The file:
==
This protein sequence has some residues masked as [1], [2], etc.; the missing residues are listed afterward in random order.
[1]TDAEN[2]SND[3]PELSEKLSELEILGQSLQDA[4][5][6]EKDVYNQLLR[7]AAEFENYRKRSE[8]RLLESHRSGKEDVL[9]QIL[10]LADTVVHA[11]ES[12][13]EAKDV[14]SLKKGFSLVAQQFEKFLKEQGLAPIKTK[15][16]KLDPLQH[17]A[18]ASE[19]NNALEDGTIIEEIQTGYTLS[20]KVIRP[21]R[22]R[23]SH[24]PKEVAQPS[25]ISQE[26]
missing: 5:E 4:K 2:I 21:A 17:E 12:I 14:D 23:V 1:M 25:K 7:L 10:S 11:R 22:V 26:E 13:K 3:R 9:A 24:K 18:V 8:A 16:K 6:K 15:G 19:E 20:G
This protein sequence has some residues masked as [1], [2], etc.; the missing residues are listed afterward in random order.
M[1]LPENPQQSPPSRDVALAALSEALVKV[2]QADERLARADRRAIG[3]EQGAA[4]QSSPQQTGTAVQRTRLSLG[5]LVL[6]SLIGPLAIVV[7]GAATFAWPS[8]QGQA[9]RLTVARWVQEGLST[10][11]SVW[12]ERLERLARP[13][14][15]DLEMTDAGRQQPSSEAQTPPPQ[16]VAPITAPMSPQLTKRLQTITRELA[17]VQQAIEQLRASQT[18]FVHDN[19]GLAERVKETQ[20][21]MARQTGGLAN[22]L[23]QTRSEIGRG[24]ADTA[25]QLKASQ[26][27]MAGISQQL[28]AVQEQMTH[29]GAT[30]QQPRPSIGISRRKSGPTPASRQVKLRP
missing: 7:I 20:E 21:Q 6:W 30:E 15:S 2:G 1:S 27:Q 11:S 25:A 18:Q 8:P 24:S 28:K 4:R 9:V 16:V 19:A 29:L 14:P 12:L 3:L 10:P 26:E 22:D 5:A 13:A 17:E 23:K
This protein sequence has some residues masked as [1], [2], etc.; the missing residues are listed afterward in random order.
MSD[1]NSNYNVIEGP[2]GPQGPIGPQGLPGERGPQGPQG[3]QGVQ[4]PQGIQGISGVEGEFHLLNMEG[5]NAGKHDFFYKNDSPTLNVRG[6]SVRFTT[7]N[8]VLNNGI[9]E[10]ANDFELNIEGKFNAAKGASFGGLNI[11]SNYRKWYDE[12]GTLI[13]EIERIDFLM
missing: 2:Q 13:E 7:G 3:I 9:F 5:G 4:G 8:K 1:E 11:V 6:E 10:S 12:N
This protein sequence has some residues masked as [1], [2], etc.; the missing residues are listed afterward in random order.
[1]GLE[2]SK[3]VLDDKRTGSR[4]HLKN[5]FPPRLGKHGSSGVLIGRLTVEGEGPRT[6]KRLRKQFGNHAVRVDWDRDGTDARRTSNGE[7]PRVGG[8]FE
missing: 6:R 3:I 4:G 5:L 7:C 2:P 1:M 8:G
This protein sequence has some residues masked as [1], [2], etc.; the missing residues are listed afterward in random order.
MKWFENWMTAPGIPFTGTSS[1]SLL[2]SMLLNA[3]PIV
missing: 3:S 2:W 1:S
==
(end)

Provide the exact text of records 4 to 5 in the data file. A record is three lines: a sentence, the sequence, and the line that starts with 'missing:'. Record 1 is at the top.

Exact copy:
This protein sequence has some residues masked as [1], [2], etc.; the missing residues are listed afterward in random order.
[1]GLE[2]SK[3]VLDDKRTGSR[4]HLKN[5]FPPRLGKHGSSGVLIGRLTVEGEGPRT[6]KRLRKQFGNHAVRVDWDRDGTDARRTSNGE[7]PRVGG[8]FE
missing: 6:R 3:I 4:G 5:L 7:C 2:P 1:M 8:G
This protein sequence has some residues masked as [1], [2], etc.; the missing residues are listed afterward in random order.
MKWFENWMTAPGIPFTGTSS[1]SLL[2]SMLLNA[3]PIV
missing: 3:S 2:W 1:S